Charles Champlin in the Los Angeles Times noted how different Fleming and Gardner are. "Ian Fleming wrote as a hedonist who prospered by dramatizing a life's worth of fantasies - acquisitions, indulgences, guilt-free sex and violence. John Gardner writes in Win, Lose or Die as a military affairs reporter who describes the operations of a Harrier VTOL aircraft as lovingly as Fleming described Pussy Galore. Gardner is long on facts, short on feelings. This is the eighth of the counterfeit James Bonds by Gardner." Commenting on the villain, Champlin writes, "Its leader, who intends to dispose of practically everyone, is as colorless a supervillain as ever Bond has faced. Call him Drabfinger." The book "is all so unamusing and juicelessly programmatic. The persistence of the series, despite these pallid copyings, is the ultimate tribute to the richness of Fleming's original invention.
The Globe and Mail critic Margaret Cannon said, "this isn't Ian Fleming's James Bond, but the eighth book written by John Gardner, the recreator of Bond, and it's a far cry from the original. Bond, with his libido and gadgetry, is a creation of the fifties, when sex was furtive and gadgets were fun. Today, such authors as Tom Clancy serve up real technological frights that make all of Bond's plots seem like the innocent revels they are. Furthermore, Gardner's Bond is too American – too breezy and beefy - to be the real 007. This one needs to RIP."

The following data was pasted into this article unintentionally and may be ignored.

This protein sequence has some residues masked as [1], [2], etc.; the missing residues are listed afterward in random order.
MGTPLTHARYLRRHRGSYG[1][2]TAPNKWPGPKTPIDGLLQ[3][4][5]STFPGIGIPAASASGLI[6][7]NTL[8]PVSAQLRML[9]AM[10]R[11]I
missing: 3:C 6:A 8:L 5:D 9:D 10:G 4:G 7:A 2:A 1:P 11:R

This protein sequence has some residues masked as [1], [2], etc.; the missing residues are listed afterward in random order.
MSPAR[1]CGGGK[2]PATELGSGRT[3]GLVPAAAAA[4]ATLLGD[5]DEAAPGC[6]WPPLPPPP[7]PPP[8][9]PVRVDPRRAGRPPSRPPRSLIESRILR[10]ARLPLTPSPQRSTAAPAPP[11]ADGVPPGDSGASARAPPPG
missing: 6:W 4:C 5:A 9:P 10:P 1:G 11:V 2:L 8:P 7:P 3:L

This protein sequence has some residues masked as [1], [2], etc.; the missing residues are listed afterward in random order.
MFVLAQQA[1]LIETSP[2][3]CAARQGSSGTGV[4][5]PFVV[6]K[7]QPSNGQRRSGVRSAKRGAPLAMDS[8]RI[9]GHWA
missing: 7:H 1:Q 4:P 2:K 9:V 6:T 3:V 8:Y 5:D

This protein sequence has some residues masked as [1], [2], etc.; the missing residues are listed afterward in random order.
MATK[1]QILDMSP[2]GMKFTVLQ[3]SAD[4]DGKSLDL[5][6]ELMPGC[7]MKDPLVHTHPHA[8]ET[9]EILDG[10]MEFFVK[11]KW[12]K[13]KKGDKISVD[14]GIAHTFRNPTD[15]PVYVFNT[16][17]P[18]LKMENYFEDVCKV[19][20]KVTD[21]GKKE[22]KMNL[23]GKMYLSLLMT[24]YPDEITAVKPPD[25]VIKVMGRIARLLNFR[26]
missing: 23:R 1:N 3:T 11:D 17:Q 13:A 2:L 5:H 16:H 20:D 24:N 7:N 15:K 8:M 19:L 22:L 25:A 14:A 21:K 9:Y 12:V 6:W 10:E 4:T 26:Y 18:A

Kirkus Reviews said that, "Despite too many acronyms, too much artillery, and too many layers of deceptive identity, this is still one of Gardner's better Bonds, guaranteed to make you feel excited as well as a little foolish."
- "Moonraking it in". Private Eye. 4 August 1989.
- Champlin, Charles (July 16, 1989). Los Angeles Times. Missing or empty
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- Cannon, Margaret (22 July 1989). "Murder & Mayhem: Crimes for days of gin and tonic". The Globe and Mail. p. C.17.
- "Win, Lose or Die". Kirkus Reviews. 15 June 1989. Available online.